May 29, 2008

49 Cities Losing Scheduled Service

Story below in today's paper or click here, thanks Dave Zimage. Sorry, but we blew it with Allegiant. In the story 49 cities are losing scheduled service!!! Lets face it, we have no chance of getting commercial service in the short term. We need to stop being Part 139 certified, downgrade to General Aviation and put the airport up for sale. I forwarded the information that Avports requested to our Airport Liaison, but have not heard anything back.

Here is the story:

Air service is facing cutbacks

As Delta Air Lines Inc. and US Airways Group Inc. drop flights to trim record fuel bills, passengers in regional business centers such as Pittsburgh and Cincinnati are being hit hardest. Pittsburgh, home to 12 Fortune 1000 companies, lost nonstop service to London, Paris, Frankfurt and 19 U.S. cities when US Airways scrapped a third of flights at its former hub this year.

Delta’s Comair cut back by 10 percent in Cincinnati, the headquarters of Procter & Gamble Co. The result is a scramble by corporate fliers who used to take connections for granted. Airports in Pittsburgh and Cincinnati are among 120 where airlines reduced seating capacity at least 10 percent in the past year, and more cuts are likely with the cost of jet fuel up 83 percent in 12 months.

Regional business centers are feeling the pain most as airlines abandon routes, shift to smaller planes and fly less frequently. Forty-nine cities are losing scheduled service entirely. This includes three state capitals — Trenton, N.J.; Topeka, Kan., and Santa Fe, N.M. From wire service reports


Anonymous said...

Cape Air - Cape Air - Cape Air.

It costs $145 one way to get a limo from Worcester to Logan. Almost $300 total. Cape Air is around $100 for most of their flights, $200 or less round trip.

Worcester to Logan, Providence, Vermont, The Cape, and a code share with JetBlue. This is what we should be shooting for. This is the best possible option for our city. These are the guys that our city needs to court.

Not only are they the largest regional airline in the US but they are also PROFITABLE.

Wake up and smell the Cessna 402's!

Anonymous said...

$145 gets you the whole limo, not just one seat.

Maybe Cape Air doesn't fly to ORH because they want to remain profitable.

Bill Randell said...


I have actually said Cape Air numerous times. Although the have a similar arrangement with Hyannis, P-Town, Martha's Vineyard and Nantucket to fly to Boston multiple flights per day with their JetBlue code sharing agreement, they will not come to ORH even though we have $300,000 of DOT grant monies that we need to spend by September.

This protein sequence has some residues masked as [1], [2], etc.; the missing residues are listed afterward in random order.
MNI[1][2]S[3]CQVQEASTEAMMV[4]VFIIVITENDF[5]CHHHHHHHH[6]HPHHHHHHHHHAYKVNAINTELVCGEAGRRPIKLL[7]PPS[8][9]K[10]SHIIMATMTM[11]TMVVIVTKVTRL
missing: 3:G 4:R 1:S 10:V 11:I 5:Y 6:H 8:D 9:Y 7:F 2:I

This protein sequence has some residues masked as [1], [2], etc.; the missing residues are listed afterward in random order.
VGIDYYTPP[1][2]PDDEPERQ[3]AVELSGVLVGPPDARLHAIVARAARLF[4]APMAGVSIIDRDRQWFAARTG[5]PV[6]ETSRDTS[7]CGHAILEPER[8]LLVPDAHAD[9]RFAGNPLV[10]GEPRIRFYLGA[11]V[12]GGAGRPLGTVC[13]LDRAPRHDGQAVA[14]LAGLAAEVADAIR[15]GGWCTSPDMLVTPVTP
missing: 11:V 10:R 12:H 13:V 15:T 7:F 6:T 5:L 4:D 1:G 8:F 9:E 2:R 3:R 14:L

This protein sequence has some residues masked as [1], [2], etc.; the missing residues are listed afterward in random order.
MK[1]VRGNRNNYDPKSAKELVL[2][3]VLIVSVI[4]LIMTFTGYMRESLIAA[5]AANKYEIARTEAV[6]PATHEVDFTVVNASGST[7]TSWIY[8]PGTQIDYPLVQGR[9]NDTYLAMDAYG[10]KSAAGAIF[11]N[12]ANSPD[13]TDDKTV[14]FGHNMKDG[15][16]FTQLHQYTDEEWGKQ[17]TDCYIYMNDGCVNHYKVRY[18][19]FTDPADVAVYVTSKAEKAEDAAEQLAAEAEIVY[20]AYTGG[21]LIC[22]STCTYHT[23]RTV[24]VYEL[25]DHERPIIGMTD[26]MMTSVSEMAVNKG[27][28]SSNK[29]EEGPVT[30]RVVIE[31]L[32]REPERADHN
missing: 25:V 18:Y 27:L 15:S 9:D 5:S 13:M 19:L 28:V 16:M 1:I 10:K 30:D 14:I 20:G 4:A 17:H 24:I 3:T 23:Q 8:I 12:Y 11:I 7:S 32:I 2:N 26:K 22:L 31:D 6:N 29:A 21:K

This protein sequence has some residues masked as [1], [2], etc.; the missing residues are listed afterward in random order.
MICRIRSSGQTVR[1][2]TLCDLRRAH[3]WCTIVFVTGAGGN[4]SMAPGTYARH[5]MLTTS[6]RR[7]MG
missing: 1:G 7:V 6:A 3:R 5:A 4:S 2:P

In fact I met with the City Manager about one year ago and express to him that we need to put a full court press on Cape Air. Why will they not come to ORH?

I have no idea. For the record it would be full all day long and would be quite profitable for Cape Air especially if we used the $300,000 of grant monies.


John said...

Wow. Just looking at their route maps on the website you would think Worcester would be a great opportunity. My parents live about 2 miles from the airport in Hyannis & if there were flights from Worcester I would probably use the service at least once a month & ditto for my parents coming off the Cape.

Anonymous said...

******* BREAKING NEWS !!!! ********

Paulie "Poison pen" Collyer is interviewed in Worcester Magazine!!!

Go Paulie !!!!

Harry Tembenis
Worcester, MA

Bill Randell said...

bad enough I can not read the paper or listen to the radio without finding Tembenis and now I can not even pick up WOMAG

Anonymous said...

Heeeeeeeeeeeeeeeeeeeeeeeeeeere's Paulie !!!!!!

The battle for Chandler Street
Written by Chet Williamson
Thursday, 29 May 2008
The fight is on to improve the neighborhood and deal with crime

By Chet Williamson

Paul Collyer has been in the neighborhood for 17 years. You want to know what's going on around Chandler Street — he's the guy to call. Collyer not only resides there and runs his business out of the area, he's one of the district's biggest fans — he even blogs about it. He is easily one of the area's most active citizens — just don't call him an activist.

"I hate to be called that," he says. "I'm just a guy who lives here and wants to be part of the neighborhood."